I don't know if you knew this but for the last eight months I've been deep in professional territory interning with two different Minnesotan comics artists. This is the final week of my internship experiences, and next tuesday I start my last semester at MCAD.
I just wanted to write a little about my experience and show some of the amazing projects I've been lucky enough to work on!
My first internship started this last summer. Ryan Kelly and I met about once to twice a week and I was happy to help him with three projects: The Unwritten #17, Batman 80-Page Giant 2010, and The New York Five. A link to Ryan Kelly's blog is here.
The Unwritten #17 took up the bulk of my interning hours. This comic is published by Vertigo and was nominated for two Eisner awards: Best Continuing Series and Best New Series. It is writtin by Mike Carey, drawn by Peter Gross and on this particular issue, Ryan Kelly did the finishes. Below is the cover:
I helped do black spotting and panel borders with this project, as well as assisting with some background inking in some of the panels. On one splash page I was even lucky enough to ink a demon monster! It was a pretty amazing experience that taught me much about craft and process. Below is the title page I helped work. I think I actually inked a lot of the background in that second panel.
The second project was Batman 80-Page Giant 2010. I can't tell you how excited I was to help out with a Batman comic! I did a lot of black spotting for this piece, a few backgrounds, and also inked a couple police officers in one small panel. Below is the cover:
And below is a page I helped work on. I think I helped ink a bit of the Gotham background. I really love how Ryan Kelly draws Catwoman.
I also helped a little bit with the The New York Five, but not enough to post pictures and highlight the small portions where my pen hit the page. The artwork in both The New York Four and The New York Five is amazing. I feel really lucky to have worked with Ryan Kelly on these amazing projects. Not only is he a super talented and hyper-fast comics illustrator, but he's also a really nice guy and an appreciator of Mexican Cuisine (which is always a plus in my book).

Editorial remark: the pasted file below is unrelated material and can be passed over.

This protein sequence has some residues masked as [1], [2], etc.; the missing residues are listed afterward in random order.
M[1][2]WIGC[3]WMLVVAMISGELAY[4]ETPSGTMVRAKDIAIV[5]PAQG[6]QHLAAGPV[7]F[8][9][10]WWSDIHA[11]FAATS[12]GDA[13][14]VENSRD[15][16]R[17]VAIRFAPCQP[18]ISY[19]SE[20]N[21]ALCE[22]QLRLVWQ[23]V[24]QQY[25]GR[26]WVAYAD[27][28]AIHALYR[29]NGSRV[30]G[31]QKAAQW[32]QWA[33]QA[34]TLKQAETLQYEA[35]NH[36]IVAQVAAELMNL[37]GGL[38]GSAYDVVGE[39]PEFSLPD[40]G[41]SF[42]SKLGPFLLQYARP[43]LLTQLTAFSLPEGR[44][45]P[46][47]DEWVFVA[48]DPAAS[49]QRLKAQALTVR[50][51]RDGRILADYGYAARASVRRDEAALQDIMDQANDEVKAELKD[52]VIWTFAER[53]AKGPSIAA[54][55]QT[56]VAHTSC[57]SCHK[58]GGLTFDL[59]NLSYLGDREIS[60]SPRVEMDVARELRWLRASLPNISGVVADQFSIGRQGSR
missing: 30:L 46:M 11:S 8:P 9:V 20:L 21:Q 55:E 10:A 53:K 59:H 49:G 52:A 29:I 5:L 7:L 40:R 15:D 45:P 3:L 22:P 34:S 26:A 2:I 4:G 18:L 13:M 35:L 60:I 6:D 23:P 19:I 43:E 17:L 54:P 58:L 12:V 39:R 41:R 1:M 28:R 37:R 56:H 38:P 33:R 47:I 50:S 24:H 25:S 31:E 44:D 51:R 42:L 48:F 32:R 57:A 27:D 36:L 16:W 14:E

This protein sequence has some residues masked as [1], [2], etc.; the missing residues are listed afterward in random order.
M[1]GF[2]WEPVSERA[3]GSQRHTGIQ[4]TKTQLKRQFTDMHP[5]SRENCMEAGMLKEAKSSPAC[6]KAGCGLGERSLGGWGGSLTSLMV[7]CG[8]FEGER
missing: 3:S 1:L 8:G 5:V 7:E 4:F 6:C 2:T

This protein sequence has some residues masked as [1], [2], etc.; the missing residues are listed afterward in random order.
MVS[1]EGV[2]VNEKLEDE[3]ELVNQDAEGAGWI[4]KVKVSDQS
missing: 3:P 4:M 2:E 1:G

Just this week I am finishing up my internship with Zak Sally at La Mano 21. To see Zak's Minnesota Original feature click here. Zak Sally has been sorta instrumental in guiding me as a cartoonist. He has been the instructor at MCAD responsible for most of my storytelling training and was gracious to take me on as an intern.
With Zak Sally, I helped him collate and organize The Kim Deitch Files(this link will also take you to Zak's La Mano 21 website).
These files are prints of some rare penciled Kim Deitch pages printed on Zak Sally's A.B. Dick Offset Lithgraph Press. I got to see Zak work with this crazy machine. My job was to look at each print for quality and then organize them all in their correct sets. I think every single print in both the deluxe and regular edition have ran under my eyes, somewhere along the lines of 13,000 prints. Kim Deitch is an amazing artist and Zak Sally is a talented and unique printmaker. You will not find a product like this anywhere else. For me it is an appreciation of the transitional, the transitory nature of comics process and printmaking. Quality.
Zak Sally's whole operation is a standard of integrity and I am a huge fan of Sammy the Mouse. I'm actually really sad that our student/instructor/internship correspondence is ending. He's taught me a lot about what it means to be a cartoonist: both the futility and glory of it all. Scholars will quote Zak Sally's musings on cartooning one day.
I will follow the careers of both of these comics artists until the bitter end. And if you, reading this, happen to be one of these artists, then thank you, from the bottom of my heart!